Within weeks, he confirmed Contreras’ deepest fear: Antonio had been killed. Local delinquents had robbed and murdered him for his new scooter, then buried him outside the nearby hamlet of Mexcaltepec. Worse yet, Antonio had known his killer. “One of the guys had gone to school with my son,” Contreras said. “It was easier to murder him than to risk Antonio going to the police.”
Contreras’ wife, Guillermina Mata, struggled to come to terms with the news. Grief-stricken, she stopped taking her cirrhosis pills, and Contreras feared that she was letting herself die. In August 2013, his suspicion became reality. Having refused treatment, she died in a hospital, leaving Contreras alone for the first time after 36 years of marriage.
Guillermina’s death further rocked Contreras and his four surviving children. “My life partner left me in what was already one of the worst moments of my life,” he said. Yet he didn’t stop his search. His children worried about his safety and begged him to cease, fearing that they might lose him, too. But he refused to relent. He felt as though a part of him were missing, a part that he had to find.
He needed proof that Antonio was gone. He needed a body. He needed to keep looking: “It kept my mind focused; it gave me a reason to carry on.”
In November 2014, he and the other relatives of desaparecidos formed a collective, called Los Otros Desaparecidos, and began scouring the hills outside Iguala and Mexcaltepec for signs of their loved ones. After three days of toiling, Contreras found his first body. But it wasn’t Antonio’s. Still, people sometimes spent months searching for a grave to no avail; Contreras had uncovered one in days.
Over the next year and a half, he found 67 more corpses, including those of seven police- men. He was effective, in part, because he had searched for death before. In the early 1970s, as a Red Cross volunteer, he’d recovered corpses and dug graves after natural disasters devastated his hometown. “He wasn’t scared,” Juan Jesús Canaán Ramírez, a founder of Los Otros Desaparecidos, later told me. “Nor was he repulsed or intimidated by the horrible smells.”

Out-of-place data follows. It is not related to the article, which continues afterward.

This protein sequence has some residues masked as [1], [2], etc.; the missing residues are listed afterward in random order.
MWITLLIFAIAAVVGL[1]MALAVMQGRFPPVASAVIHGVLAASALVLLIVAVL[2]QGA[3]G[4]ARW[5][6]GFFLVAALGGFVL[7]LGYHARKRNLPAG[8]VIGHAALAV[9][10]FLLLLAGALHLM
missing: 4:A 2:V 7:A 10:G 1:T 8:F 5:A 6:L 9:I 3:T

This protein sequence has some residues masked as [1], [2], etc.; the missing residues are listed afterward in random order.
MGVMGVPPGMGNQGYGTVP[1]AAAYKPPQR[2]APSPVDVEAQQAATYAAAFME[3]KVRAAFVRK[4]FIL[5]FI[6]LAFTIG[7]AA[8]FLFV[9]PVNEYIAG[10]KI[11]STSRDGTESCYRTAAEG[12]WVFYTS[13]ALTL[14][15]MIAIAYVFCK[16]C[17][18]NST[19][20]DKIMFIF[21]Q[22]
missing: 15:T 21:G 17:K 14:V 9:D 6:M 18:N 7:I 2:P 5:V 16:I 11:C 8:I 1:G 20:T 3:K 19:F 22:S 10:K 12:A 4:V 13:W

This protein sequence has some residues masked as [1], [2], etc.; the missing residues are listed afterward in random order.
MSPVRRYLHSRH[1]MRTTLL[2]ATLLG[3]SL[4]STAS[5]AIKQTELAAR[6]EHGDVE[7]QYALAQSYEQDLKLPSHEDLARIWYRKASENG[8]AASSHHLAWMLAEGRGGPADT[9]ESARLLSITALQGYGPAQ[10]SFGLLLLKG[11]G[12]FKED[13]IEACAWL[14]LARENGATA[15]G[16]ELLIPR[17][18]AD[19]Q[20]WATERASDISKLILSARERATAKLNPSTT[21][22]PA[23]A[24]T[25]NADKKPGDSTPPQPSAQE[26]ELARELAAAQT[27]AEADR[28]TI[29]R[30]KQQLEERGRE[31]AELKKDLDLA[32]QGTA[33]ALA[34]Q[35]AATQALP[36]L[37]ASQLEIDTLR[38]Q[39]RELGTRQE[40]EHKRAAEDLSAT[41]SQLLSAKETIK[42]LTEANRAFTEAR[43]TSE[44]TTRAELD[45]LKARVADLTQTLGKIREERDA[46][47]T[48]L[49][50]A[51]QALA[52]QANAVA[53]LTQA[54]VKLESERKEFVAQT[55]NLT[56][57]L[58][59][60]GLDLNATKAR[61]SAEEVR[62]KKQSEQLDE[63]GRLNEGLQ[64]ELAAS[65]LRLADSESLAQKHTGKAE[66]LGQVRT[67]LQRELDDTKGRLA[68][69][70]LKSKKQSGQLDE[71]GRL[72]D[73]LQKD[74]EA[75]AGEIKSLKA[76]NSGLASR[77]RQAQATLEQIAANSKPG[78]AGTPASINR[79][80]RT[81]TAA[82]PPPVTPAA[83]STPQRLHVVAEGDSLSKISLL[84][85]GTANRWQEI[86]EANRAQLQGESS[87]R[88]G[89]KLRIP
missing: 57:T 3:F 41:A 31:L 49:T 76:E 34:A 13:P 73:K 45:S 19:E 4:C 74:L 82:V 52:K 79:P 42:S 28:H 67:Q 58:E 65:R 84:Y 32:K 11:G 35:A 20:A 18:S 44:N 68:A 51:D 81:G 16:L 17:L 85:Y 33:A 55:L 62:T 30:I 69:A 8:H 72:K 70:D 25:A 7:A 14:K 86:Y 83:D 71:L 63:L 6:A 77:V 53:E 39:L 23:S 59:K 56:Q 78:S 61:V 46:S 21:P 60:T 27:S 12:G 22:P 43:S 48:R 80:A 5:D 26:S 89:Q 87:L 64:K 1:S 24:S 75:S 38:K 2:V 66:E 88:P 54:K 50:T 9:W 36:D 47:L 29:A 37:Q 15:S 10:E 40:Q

One thing did unnerve Contreras, however. “Every time I was searching,” he said, “I felt an anxiety that, at any moment, I was going to discover my son.”
BY 2016, AFTER nearly two years of looking, Contreras had little idea whether he was any closer to finding Antonio. But he intended to keep roaming the hills outside Iguala until he did. But his plan soon diverged.
On Mother’s Day of that year, in Veracruz, hundreds of miles away, members of Colectivo Solecito were tipped off about the mass grave at Colinas de Santa Fe. They were handed a note, presumably by cartel members, which alleged that Veracruz state governor Javier Duarte and the local police had aided in the disappearance of their relatives. (In 2016, Duarte fled Mexico after being charged with embezzlement and working with organized crime. In 2017, he was extradited from Guatemala and awaits trial.) The note also included a hand-drawn map to the sandy clearing out- side town. “I suppose they felt sorry for us,” Lucía Díaz, one of Colectivo Solecito’s founding members, told the press. “Maybe they were thinking of their own mothers.”
Unsure of how to comb the area, the group hired Contreras, who had by then gained notoriety for his grisly discoveries, and two other searchers from Iguala. In the first week, they found nothing. The sandy soil made disturbances or abnormalities in the earth hard to identify. “But when we started to find the bodies,” Contreras said, “we didn’t stop.”
Within weeks, the three men had located and dug up 75 unmarked graves. Afterward, the other men returned home, but Contreras pledged to stay in Veracruz and help Colectivo Solecito, which, in turn, agreed to provide him with board and a modest weekly wage. But he didn’t take the job for the money. He knew that there were more bodies to be found and exhumed, even if Antonio’s probably wasn’t one of them. He had a duty to find them, since so few other people could.